How Belmont Village is Solving the Urban Development Puzzle

Come fall 2018, locals in Chicago’s Lincoln Park neighborhood may start doing double takes when passing Belmont Village Senior Living’s new community.

That’s because the soon-to-be built, 160-bed Belmont Village Lincoln Park community will very closely resemble a historic building they have seen before. In fact, the exterior of the assisted living and memory care community will be modeled almost exactly after the building razed to make room for it.

In recent years, various senior living companies have realized the benefits of building communities that fit into their surroundings from an architectural point of view—whether that means building stucco-walled communities in the American Southwest or high rise communities in large, urban cities. In Lincoln Park, Houston-based Belmont Village Senior Living is taking this idea one step further, more or less completely copying the building that once stood on the very same lot.

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The strategy seems to be working out for everyone involved, according to Tom Daly, Belmont Village Senior Living’s in-house architect.

“It’s a win-win in Lincoln Park for us,” Daly tells Senior Housing News.

Daly is part of a two-person team at Belmont Village whose responsibilities involve making sure new buildings conform to Belmont Village’s standards, both operationally and aesthetically.

“When we build new communities, we pay a lot of attention to the urban context and the part of the country that we’re in,” Daly says. “We like our communities to feel at home in the cities where we’re building. We don’t want to put tile roofs and stucco walls in Chicago, and we don’t want to put stainless steel and neon in Los Angeles.”

Same look with ‘senior-friendly dimensions’

Belmont Village’s community in Lincoln Park will be part of the larger Lincoln Commons mixed-use development built on the former site of Children’s Memorial Hospital. Before striking a deal and approving the project, the City of Chicago made the Lincoln Commons co-developers, McCaffery Interests and Hines, promise to retain the facades of several buildings within Lincoln Commons, Daly explains.

The Nellie Black building—the on-site building purchased for use by Belmont Village—was built in the Renaissance Revival style in 1932 to house nurses and hospital interns, according to Preservation Chicago. The only problem: the building, as it was originally built, was too narrow to be a senior living community, and the first floor of the building was six feet above the street.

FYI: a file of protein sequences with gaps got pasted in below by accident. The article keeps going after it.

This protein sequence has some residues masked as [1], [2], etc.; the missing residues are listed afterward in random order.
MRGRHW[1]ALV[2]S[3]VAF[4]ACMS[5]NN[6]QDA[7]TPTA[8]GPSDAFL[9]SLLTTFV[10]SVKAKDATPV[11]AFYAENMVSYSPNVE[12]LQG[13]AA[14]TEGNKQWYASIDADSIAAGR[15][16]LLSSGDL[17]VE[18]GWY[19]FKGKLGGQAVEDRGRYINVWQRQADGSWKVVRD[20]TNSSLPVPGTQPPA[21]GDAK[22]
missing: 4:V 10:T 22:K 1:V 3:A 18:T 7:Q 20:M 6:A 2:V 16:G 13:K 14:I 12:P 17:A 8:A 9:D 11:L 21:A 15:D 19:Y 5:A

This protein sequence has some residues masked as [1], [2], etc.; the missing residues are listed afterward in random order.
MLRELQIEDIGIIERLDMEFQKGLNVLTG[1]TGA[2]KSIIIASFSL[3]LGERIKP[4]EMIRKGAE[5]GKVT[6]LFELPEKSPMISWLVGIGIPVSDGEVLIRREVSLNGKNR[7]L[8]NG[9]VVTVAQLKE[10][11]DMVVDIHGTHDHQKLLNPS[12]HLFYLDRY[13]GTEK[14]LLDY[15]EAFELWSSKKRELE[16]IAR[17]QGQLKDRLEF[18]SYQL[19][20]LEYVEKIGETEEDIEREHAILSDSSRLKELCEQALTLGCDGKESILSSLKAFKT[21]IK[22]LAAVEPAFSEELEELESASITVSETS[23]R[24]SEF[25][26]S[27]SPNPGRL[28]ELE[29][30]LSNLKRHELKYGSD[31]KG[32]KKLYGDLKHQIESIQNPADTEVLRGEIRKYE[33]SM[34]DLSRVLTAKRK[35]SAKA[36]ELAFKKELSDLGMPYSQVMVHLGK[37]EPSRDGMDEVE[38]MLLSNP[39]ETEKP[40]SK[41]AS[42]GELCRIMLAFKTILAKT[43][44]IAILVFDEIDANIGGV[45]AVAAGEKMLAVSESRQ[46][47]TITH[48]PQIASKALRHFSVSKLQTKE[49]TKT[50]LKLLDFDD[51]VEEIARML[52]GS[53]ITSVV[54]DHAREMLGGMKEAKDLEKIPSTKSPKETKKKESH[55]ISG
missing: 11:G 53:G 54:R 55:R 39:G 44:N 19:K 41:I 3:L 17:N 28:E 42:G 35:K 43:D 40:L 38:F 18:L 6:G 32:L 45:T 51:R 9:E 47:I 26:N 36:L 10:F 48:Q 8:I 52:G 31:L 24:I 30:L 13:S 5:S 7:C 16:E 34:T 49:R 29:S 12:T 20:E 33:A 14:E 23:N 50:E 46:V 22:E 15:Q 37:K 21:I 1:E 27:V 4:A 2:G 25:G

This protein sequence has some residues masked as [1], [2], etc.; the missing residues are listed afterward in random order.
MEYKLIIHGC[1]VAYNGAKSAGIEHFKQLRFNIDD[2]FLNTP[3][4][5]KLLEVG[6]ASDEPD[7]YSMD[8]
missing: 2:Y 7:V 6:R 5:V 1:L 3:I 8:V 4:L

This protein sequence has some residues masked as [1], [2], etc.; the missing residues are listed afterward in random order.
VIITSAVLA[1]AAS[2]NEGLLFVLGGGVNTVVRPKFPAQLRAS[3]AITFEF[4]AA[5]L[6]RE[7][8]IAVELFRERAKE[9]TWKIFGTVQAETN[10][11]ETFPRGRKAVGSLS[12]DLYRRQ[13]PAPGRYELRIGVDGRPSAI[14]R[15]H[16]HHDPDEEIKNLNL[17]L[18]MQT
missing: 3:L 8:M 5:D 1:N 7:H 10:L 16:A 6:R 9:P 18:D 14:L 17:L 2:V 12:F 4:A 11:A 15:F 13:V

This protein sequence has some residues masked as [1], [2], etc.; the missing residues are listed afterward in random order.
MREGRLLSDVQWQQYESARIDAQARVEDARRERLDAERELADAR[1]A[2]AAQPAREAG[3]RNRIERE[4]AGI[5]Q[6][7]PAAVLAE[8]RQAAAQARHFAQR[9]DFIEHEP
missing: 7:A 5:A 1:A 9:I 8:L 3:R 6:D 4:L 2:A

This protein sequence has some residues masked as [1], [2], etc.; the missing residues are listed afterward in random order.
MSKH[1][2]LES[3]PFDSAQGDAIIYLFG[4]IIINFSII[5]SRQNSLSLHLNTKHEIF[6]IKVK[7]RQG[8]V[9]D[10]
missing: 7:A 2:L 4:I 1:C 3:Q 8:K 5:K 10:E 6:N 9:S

“It would have been hugely inefficient for us to use existing building,” Daly says.

To comply with the City of Chicago’s wishes, Belmont Village resolved to tear down the Nellie Black building and “re-create it in senior-friendly dimensions,” Daly explains. This means that, from the outside, the new building will look very much the same as the old building, down to the smallest details.

Construction on Belmont Village Lincoln Park is scheduled to start in the first quarter of 2017, and the building is expected to be completed in the fourth quarter of 2018. Belmont Village will operate the community, which is owned by private equity firm Harrison Street Real Estate Capital LLC.

Lincoln Commons, when completed, will have two 19-story luxury apartment buildings with a total of 540 units, up to 60 low-rise condominiums, and about 160,000 square feet of commercial and retail space.

Building on challenging real estate like the Lincoln Park site is like a puzzle she is excited to solve, Belmont Village Co-Founder and CEO Patricia Will tells Senior Housing News. Will’s appetite for solving these puzzles may make Belmont Village a model for other companies serving urban populations; in addition to the Chicago project, Belmont Village is involved in an innovative community in Mexico City that will be in the same building as a hotel.

Long, winding road

The process of developing or re-developing in urban areas is often long and arduous, McCaffery Interests President Dan McCaffery said in a April 2014 interview with Chicago Magazine.

“It is a long and winding road to go through,” McCaffery said. “But you go through it whether it is D.C. or Lincoln Park. With urban development, it’s part of the price you pay.”

Still, senior housing companies may find themselves increasingly engaged in these types of urban redevelopment projects given the relative scarcity of product in some major cities, including New York City. Take Welltower Inc. (NYSE: HCN), for example. The real estate investment trust (REIT) recently announced it is partnering with Hines to develop The Welltower, a 15-story, state-of-the-art, largely dementia/Alzheimer’s care facility in Manhattan.

“The supply of residential care options for the growing elderly population of Manhattan is, at best, pathetic,” Welltower CEO Thomas DeRosa said during the company’s first-quarter 2016 earnings call in May. For Manhattan’s population of over 1 million people, there are only 70 memory care beds, and they’re of marginal quality, he noted.

Will knows this all too well. Even she could not find appropriate, local senior housing for her aunt—a lifelong Manhattan resident—and ended up having to move her to a community in New Jersey years ago, she told SHN. In addition to the business opportunities presented by prime urban real estate, it may be personal experiences like these that steel senior housing leaders to endure the sometimes trying process of developing high-quality buildings in the heart of America’s cities.

Written by Mary Kate Nelson

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